Thirty environmentalists across India have slammed hasty environment clearances given to three controversial central government projects in the protected forest areas in and around Goa's Mollem villages, stating that "environment impact assessment (reports) for these projects are considerably weak" and riddled with inadequacies.
In their study, the environmentalists who are associated with top institutes like the National Institute of Advanced Studies and the Azim Premji University in Bengaluru, Wildlife Conservation Trust in Mumbai, Maharaja Sayajirao University of Baroda, etc, have also called for an in-depth investigation into the cumulative impact on the protected areas as a result of the highway expansion, railway track doubling and a power transmission line project.
Critiquing the EIA report related to the expansion of National Highway 4A, the joint study states that the presence of tigers in the protected area -- one of the 32 tiger corridors in the country -- is not mentioned.
"The presence of the Bengal Tiger in the area is also not mentioned. The report states that no endangered species are found in the area which is clearly misleading, considering three endangered mammal species occur, including the Tiger, Dhole, and Indian Pangolin," the study states. EIA reports are essential to granting of environment clearances to large scale projects.
Nearly 50,000 trees in the Western Ghats region of Goa are slotted for felling to facilitate the three projects spread across the protected forests in and around Mollem village located in the Western Ghats region, including the highway expansion project.
The two other projects -- which have already been cleared by the National Board for Wildlife in April 2020 -- which have faced opposition is a project involving a power project which proposes to draw a 400 KVA power line from Karnataka to Goa and double tracking of the South Western Railway line from Castle Rock railway station in Karnataka to the Tinai ghat station in Goa.
Opposition as well as civil society groups and tourism stakeholders bodies have expressed apprehension that the projects were being pushed at an "express pace" to facilitate movement of coal imported through the Mormugao Port Trust facility in Goa to steel mills in Karnataka's Bellary district and nearby areas.
The environmental study also picks holes in the EIAs related to the South Western Railway project, stating that several important bird, mammal and insect species prevalent in the Western Ghats, where the track doubling project passes through, are missing. It has also pointed to several other factual inconsistencies.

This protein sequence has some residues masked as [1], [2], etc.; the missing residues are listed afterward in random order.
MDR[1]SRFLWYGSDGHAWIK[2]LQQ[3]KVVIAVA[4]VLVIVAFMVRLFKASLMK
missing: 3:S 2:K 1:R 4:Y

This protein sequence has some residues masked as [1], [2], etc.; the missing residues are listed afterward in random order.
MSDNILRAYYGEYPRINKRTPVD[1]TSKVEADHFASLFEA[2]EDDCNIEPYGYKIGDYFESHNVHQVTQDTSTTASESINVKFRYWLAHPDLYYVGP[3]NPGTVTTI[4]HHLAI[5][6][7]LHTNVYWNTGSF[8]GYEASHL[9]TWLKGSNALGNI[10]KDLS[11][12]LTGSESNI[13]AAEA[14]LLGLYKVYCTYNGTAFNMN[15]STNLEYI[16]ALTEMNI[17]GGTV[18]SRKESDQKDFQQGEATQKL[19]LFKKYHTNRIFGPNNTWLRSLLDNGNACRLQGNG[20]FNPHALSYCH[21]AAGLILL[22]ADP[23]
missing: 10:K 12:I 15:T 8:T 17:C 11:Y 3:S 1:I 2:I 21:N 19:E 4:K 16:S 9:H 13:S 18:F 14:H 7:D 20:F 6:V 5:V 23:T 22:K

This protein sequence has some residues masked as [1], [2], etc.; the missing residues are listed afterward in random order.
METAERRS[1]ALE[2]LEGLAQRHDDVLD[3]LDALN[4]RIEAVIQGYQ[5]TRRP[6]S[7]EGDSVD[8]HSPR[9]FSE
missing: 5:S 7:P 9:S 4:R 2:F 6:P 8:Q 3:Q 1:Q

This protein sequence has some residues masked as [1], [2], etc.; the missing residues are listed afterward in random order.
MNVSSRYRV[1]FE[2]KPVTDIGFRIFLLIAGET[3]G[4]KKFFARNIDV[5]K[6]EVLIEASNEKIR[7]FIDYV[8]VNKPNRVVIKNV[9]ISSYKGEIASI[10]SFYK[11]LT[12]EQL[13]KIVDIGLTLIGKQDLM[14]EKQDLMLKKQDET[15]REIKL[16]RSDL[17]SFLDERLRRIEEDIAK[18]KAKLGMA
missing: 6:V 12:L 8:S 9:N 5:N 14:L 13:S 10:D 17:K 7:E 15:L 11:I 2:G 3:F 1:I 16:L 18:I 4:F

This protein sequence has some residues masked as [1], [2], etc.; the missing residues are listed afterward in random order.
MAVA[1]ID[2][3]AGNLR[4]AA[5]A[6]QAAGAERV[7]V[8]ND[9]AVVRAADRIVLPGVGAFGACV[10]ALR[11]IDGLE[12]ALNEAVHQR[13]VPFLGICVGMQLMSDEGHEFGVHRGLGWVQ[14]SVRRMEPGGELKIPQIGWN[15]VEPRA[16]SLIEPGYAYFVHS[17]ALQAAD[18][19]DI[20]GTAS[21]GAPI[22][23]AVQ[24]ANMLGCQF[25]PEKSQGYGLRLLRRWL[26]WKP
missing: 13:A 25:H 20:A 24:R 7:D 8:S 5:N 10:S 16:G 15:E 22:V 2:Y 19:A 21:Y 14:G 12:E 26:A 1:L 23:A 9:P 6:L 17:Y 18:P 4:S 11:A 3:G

"Asian Palm Civet is coded as a carnivore, but the Small Indian Civet, Brown Palm Civet, and Stripe-necked Mongoose are incorrectly coded as herbivores; the otter and Indian Pangolin are coded as large mammals, but the Asiatic Wild Dog, which is larger in size is coded as a small mammal," the study states.
"This reveals a naive understanding of mammals and the impacts that railway expansion could have on low-density species such as carnivores," it also adds.
The study has also critiqued the contents of the detailed project report (DPR) related to the drawing of a power transmission line through the protected forests in and around Mollem.
"These statements (in the DPR) do not recognise the larger effects of the transmission line on birds and volant mammals such as bats and gliding squirrels, or on arboreal species such as the Slender Loris, Giant Squirrel, Bonnet Macaque, and Grey Langur," the study states.
Chief Minister Pramod Sawant has defended the projects saying the road and rail expansion projects would help in creating a better and faster connectivity and increase tourist, while the power project would help provided uninterrupted power supply in Goa. In wake of the criticism over fears of increased transportation of coal through the road and rail projects, Sawant has also assured that the state government was looking to decrease coal handling at the state's Mormugao Port Trust by over 50 per cent, which would automatically substantially lower transportation of coal through Goa.